As Anjuna is fairly spread out, many visitors travel by hired motorbikes or scooters. We preferred a taxi. The cost of a taxi here is much more reasonable than South Goa and consequently we gave them much more business. Our driver took us on a journey to the northern most tip,Tiracol Fort. We stopped off at almost deserted beaches, many with beach huts for rent. There are lots of houses or cottages advertising "To Let" signs and small enterprises running yoga and meditation courses. The beach huts are constructed from woven palm leaves and bamboo, they offered very basic, cheap accommodation, a few have their own toilets and showers, but many sites have a shower block. Stay here for a few days and you could say that you had truly escaped from civilisation and the rat race. We ended the day at a deserted beach watching the sunset as Richard, the owner of the beach shack restaurant, prepared the most delicious fresh fish imaginable.
Cowards that we are, we had pre-booked our accommodation from the U.K. We were looking for boutique style accommodation and thought that we might have found it. The Laguna Anjuna's own website describes itself as "designed by Dean D'Cruz, Laguna Anjuna combines old world grace and space with designer interiors". What it does not tell you is that our room was in dire need of renovation. The blue colour of the bathroom and the once beautiful floors depicting moons and stars, were all but obscured by ingrained red dust. Interested in archaeology, we excavated a crescent moon (how sad can you get on holiday?). The air conditioning felt like an aircraft at take off and several "dead" units littered the hotel grounds. Incidentally (and this is not a criticism but more of an observation), Indian fridges are colourful affairs and ours was the colour of raspberry sick. This hotel is not for the house proud, nor for the impatient. We found the service friendly, but so laid back that it was practically comatose. It was wearing to have to ask for practically everything from toilet paper to hot water. Breakfast seems to be more "forage for yourself" than buffet. If the football is on the T.V. do not hold your breath for the hastily and inelegantly chopped fruit platter (ordered 48 hours in advance). The hotel dog, aptly named Lucky, was more than lucky as the stringy, fossilized chicken Tikka, from the "gourmet" evening meal, shot from our forks and skidded across the floor. Nonetheless dining was a very relaxed experience, evidenced by one guest who did Tarot readings for others over breakfast. Having painted a bleak picture so far, the swimming pool is well designed and set in relaxing tropical gardens. If the hotel is not fully booked, the checkout is an unhurried affair. The place is quirky and not without its charms. It must have been beautiful once. The room cleaners added some homely and amusing touches to their work. Ours were brilliant towel sculptors.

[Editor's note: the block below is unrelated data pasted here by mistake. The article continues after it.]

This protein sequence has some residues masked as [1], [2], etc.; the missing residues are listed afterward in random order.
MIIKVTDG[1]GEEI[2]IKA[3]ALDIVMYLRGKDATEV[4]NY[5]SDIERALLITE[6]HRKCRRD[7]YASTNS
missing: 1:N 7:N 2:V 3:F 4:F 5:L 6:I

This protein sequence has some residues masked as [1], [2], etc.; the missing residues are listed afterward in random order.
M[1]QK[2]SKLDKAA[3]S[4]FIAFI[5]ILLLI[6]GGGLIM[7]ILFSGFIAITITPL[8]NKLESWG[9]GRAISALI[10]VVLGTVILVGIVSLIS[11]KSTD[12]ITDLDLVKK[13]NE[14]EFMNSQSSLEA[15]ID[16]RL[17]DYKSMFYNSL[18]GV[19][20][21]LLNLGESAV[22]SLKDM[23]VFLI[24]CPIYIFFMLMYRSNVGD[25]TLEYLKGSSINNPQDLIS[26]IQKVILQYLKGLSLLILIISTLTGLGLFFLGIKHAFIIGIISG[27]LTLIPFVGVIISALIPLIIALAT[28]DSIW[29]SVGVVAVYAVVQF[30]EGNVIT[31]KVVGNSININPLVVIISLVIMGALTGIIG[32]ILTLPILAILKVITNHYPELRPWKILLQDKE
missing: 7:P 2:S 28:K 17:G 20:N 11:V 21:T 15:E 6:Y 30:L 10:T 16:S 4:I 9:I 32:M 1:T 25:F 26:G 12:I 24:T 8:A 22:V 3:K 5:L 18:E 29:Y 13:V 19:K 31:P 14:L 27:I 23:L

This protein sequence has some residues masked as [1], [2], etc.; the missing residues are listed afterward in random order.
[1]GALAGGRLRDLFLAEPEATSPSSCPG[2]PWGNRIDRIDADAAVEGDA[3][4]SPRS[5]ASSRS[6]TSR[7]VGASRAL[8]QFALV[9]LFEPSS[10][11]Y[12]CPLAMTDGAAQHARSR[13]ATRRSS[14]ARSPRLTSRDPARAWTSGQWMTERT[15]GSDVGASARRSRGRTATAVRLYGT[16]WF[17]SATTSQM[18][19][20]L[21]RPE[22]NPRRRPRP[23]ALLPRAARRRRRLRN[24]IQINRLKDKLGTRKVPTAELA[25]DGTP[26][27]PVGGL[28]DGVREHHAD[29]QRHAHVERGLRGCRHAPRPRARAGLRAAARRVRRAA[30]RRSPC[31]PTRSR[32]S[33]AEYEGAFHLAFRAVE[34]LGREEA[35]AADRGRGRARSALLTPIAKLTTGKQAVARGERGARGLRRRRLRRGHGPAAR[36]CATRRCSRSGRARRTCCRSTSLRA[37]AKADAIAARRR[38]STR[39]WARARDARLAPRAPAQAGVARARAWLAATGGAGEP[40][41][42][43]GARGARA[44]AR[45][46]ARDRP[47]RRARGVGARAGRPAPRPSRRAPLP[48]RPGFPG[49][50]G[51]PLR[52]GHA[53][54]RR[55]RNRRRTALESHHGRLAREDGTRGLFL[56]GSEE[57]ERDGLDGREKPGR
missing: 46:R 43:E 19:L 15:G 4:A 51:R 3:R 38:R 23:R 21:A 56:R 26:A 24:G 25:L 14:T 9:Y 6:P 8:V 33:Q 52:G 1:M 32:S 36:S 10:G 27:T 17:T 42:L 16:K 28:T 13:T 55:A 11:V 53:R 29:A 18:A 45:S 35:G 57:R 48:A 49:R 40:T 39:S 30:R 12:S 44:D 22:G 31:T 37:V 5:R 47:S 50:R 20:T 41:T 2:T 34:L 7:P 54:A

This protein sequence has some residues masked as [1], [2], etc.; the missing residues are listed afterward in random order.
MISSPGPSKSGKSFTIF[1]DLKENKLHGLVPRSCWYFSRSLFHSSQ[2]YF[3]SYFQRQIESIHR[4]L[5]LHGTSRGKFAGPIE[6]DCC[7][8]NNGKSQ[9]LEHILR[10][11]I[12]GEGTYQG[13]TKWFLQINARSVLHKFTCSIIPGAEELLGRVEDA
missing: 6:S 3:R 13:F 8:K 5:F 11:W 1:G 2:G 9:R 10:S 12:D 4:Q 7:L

Near to Anjuna, at Arpora, are a couple of Saturday night markets. We visited one (we think that it was called Ingo's). It was incredibly well organized and certainly drew the crowds for miles around. It is a great place to buy souvenirs, to eat a snack or drink a cool beer. There were marshals ushering in the traffic and police to guide us out. Rubbish was collected in large, open baskets, which were swiftly replaced when full. It was remarkable in a country where "manana" culture often prevails and it stood out from everything else we visited.